Following the Indonesian attack on Kalabakan, the Indonesian Army became openly involved in the conflict and 'B' and 'D' Squadrons had sufficient manpower for cross-border raids into Kalimantan. Slowly, SAS patrols, guided by local tribesman, established the lie of the land south of the border into Indonesia. The first patrols wore normal British Army uniforms and carried standard issue Self-Loading Rifles so that the claims of lost soldiers could be upheld if the patrols were discovered.

Later, the SAS reverted to their specialist weapons including shotguns and Armalite rifles. The SAS had two specific tasks - long-range patrols and guiding regular forces on cross-border operations. The long-range patrols were tasked with finding Indonesian supply lines, bases and reconnoitering suitable ambush sites. These patrols usually lasted three weeks with all supplies carried by the patrol, and supplies were reduced as the patrols penetrated further to allow fast movement eventually reaching just 15lb of dehydrated rations per man in a pack with water bottles, survival kit and ammunition all being carried on the belt.

The men had less than a week at the end of each patrol to recuperate due to the shortage of manpower, and at the end of a three-patrol tour they were normally flown back to Hereford for a few weeks rest. The troopers were limited to shoot and scoot operations to keep casualties to a minimum as helicopter casualty evacuations in Indonesia were not possible.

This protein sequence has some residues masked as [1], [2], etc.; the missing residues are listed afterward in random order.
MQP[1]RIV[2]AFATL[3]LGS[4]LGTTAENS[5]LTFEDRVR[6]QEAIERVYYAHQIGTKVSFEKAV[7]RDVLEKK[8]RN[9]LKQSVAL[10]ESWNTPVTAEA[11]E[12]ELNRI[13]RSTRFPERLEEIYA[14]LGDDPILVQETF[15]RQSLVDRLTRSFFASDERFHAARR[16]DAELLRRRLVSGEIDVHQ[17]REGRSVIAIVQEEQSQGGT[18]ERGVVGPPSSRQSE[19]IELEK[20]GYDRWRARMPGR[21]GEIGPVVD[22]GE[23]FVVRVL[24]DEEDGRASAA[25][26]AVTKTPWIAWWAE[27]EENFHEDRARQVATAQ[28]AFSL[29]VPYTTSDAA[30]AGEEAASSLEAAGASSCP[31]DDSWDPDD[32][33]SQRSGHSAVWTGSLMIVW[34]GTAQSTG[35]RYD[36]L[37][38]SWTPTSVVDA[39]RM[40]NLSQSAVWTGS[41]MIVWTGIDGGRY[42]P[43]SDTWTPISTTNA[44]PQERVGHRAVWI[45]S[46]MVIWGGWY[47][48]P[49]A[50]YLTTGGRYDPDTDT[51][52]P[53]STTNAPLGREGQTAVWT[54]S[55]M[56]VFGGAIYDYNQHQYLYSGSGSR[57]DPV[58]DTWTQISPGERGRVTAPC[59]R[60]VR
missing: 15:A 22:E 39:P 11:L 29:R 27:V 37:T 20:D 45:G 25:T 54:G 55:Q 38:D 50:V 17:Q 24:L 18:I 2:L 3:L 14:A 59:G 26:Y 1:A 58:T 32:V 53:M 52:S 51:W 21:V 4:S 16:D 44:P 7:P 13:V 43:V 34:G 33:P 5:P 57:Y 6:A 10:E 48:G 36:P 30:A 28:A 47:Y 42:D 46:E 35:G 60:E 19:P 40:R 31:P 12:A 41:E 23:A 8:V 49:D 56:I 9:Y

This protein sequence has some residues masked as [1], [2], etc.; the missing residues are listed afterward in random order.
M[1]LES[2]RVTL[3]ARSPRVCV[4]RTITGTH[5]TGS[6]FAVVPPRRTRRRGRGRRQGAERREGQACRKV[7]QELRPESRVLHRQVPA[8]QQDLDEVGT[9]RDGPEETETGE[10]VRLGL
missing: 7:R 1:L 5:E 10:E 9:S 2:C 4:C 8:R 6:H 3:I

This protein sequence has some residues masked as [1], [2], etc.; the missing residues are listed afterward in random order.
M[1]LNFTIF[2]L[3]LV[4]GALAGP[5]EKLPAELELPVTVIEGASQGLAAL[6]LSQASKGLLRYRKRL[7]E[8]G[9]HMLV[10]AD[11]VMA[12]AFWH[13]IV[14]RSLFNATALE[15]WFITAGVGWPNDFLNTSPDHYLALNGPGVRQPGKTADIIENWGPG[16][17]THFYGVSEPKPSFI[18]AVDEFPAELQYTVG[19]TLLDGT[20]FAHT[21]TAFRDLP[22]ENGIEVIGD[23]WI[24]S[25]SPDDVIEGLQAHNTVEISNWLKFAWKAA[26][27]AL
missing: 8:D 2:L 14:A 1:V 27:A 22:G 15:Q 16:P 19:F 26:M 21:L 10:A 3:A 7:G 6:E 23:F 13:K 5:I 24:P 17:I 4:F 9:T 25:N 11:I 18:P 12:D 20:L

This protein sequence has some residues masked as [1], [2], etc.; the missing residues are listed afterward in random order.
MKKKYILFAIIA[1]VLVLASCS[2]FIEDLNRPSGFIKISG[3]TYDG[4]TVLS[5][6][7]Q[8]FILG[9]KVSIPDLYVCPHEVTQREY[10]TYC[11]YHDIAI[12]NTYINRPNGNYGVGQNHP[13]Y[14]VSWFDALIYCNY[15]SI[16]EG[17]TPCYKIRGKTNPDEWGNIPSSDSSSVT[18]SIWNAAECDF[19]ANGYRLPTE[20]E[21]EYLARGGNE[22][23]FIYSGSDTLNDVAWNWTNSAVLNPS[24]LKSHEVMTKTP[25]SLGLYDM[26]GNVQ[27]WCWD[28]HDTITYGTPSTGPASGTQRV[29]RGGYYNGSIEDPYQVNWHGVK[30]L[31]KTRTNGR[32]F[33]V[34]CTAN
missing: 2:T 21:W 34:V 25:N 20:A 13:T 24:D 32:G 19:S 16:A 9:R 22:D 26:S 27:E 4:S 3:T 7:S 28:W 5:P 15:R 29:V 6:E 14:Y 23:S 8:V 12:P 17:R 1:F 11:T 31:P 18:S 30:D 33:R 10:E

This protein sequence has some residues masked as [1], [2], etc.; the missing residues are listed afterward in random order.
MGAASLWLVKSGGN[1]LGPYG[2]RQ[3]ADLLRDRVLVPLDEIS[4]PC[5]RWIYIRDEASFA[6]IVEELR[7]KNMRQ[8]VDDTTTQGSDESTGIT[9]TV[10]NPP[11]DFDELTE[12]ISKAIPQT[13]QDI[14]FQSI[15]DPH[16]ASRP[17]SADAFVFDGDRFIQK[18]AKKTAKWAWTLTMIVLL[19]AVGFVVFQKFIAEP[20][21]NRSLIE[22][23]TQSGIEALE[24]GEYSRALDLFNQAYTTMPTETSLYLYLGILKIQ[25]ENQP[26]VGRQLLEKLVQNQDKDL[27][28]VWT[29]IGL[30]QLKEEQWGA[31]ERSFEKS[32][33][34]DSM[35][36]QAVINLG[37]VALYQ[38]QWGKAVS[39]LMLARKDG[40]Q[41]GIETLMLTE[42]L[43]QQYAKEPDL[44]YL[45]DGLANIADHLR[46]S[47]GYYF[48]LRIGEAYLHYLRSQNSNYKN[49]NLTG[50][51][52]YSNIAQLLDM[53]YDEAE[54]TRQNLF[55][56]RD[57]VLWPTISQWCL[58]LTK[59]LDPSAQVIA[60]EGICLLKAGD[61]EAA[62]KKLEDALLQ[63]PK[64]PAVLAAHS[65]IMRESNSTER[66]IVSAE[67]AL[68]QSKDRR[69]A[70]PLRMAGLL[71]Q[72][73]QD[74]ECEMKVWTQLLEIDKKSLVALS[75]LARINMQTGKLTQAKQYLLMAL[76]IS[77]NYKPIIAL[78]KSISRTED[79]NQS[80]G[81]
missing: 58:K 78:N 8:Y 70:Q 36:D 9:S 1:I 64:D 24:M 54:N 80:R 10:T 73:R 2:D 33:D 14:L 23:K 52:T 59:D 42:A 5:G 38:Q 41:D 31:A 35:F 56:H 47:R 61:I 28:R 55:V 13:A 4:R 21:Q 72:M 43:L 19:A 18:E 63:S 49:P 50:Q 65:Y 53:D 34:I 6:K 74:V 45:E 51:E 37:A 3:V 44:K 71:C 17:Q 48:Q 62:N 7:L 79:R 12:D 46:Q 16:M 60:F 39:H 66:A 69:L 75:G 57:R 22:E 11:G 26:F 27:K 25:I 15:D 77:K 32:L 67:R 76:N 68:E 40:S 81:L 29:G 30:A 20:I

Full cross-border operations by British infantry units began in June 1964, which were guided by SAS troopers and these missions remained top secret for a long time due to political sensitivity about putting British troops into a country not technically at war with Britain. These were the Claret Operations.

The Claret Operations are covered elsewhere in this chapter. The SAS four-man reconnaissance patrols were not strictly classified as being part of these operations and were not normally subject to the stipulations made on the raids. Occasionally the Indonesians would bounce the SAS patrols in their territory, but the superior training and experience of the SAS were often enough to regain the advantage. Some troopers were injured and a small number killed, and one is believed to have been captured and tortured to death.

In April 1965, the Indonesians mounted a major attack on the British 2 Para Company base at Plaman Mapu. The raid was eventually routed by the garrison but two of the paratroopers died of their wounds and another eight were injured. This raid galvanized the General Staff and overt cross-border raids were authorized with Ghurkha and British Army battalions penetrating Kalimantan over the next few months, killing nearly 100 enemy soldiers for the loss of only four men.

Indonesia mounted one last 50-man invasion in March 1966 that ended with the loss of 37 men. Following this raid Indonesia began negotiations with Malaysia and a peace treaty was signed on 11th August 1966.

Back to SAS Index

Bookmark and Share

IndexE-mailSite SearchBooksForumCreditsChat RoomVeterans AffairsdonationsGuest BookMedalsSitrepNewsLinksSign InNAAFIAnecdotes DeploymentsMuseumMemorialJoinHome

Valid XHTML 1.0 Transitional Valid CSS!